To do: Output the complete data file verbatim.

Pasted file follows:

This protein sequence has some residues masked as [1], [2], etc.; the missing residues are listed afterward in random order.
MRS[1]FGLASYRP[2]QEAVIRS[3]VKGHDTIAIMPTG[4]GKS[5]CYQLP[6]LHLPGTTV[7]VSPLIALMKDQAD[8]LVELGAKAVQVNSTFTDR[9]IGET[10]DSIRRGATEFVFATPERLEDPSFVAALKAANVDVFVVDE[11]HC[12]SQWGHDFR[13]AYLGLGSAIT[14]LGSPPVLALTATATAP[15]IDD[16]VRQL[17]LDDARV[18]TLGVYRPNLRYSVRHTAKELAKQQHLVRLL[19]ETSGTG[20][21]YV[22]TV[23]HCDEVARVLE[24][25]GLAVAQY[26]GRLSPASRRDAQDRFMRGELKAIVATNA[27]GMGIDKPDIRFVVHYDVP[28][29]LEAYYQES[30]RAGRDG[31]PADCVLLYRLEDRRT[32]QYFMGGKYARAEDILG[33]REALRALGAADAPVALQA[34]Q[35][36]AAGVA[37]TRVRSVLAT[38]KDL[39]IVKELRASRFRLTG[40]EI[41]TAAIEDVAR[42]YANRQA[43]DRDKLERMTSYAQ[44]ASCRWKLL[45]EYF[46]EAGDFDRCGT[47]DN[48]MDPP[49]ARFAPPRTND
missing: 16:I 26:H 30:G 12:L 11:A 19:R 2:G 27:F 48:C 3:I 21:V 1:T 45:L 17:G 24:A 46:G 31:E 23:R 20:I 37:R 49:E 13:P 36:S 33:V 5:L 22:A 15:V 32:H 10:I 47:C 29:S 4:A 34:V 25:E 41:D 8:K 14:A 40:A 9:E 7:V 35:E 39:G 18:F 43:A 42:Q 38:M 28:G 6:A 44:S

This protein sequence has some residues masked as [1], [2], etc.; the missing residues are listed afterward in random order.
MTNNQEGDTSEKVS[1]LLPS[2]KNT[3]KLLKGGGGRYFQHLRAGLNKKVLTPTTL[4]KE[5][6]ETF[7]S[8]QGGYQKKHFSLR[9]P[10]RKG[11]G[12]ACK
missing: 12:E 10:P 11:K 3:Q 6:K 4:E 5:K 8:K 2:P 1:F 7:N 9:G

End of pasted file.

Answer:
This protein sequence has some residues masked as [1], [2], etc.; the missing residues are listed afterward in random order.
MRS[1]FGLASYRP[2]QEAVIRS[3]VKGHDTIAIMPTG[4]GKS[5]CYQLP[6]LHLPGTTV[7]VSPLIALMKDQAD[8]LVELGAKAVQVNSTFTDR[9]IGET[10]DSIRRGATEFVFATPERLEDPSFVAALKAANVDVFVVDE[11]HC[12]SQWGHDFR[13]AYLGLGSAIT[14]LGSPPVLALTATATAP[15]IDD[16]VRQL[17]LDDARV[18]TLGVYRPNLRYSVRHTAKELAKQQHLVRLL[19]ETSGTG[20][21]YV[22]TV[23]HCDEVARVLE[24][25]GLAVAQY[26]GRLSPASRRDAQDRFMRGELKAIVATNA[27]GMGIDKPDIRFVVHYDVP[28][29]LEAYYQES[30]RAGRDG[31]PADCVLLYRLEDRRT[32]QYFMGGKYARAEDILG[33]REALRALGAADAPVALQA[34]Q[35][36]AAGVA[37]TRVRSVLAT[38]KDL[39]IVKELRASRFRLTG[40]EI[41]TAAIEDVAR[42]YANRQA[43]DRDKLERMTSYAQ[44]ASCRWKLL[45]EYF[46]EAGDFDRCGT[47]DN[48]MDPP[49]ARFAPPRTND
missing: 16:I 26:H 30:G 12:L 11:A 19:R 2:G 27:F 48:C 3:I 21:V 1:T 45:L 17:G 24:A 46:G 31:E 23:R 20:I 37:R 49:E 13:P 36:S 33:V 5:L 22:A 15:V 32:H 10:I 47:C 29:S 4:A 34:V 25:E 41:D 8:K 14:A 40:A 9:E 7:V 35:E 39:G 18:F 43:A 42:Q 38:M 28:G 6:A 44:S

This protein sequence has some residues masked as [1], [2], etc.; the missing residues are listed afterward in random order.
MTNNQEGDTSEKVS[1]LLPS[2]KNT[3]KLLKGGGGRYFQHLRAGLNKKVLTPTTL[4]KE[5][6]ETF[7]S[8]QGGYQKKHFSLR[9]P[10]RKG[11]G[12]ACK
missing: 12:E 10:P 11:K 3:Q 6:K 4:E 5:K 8:K 2:P 1:F 7:N 9:G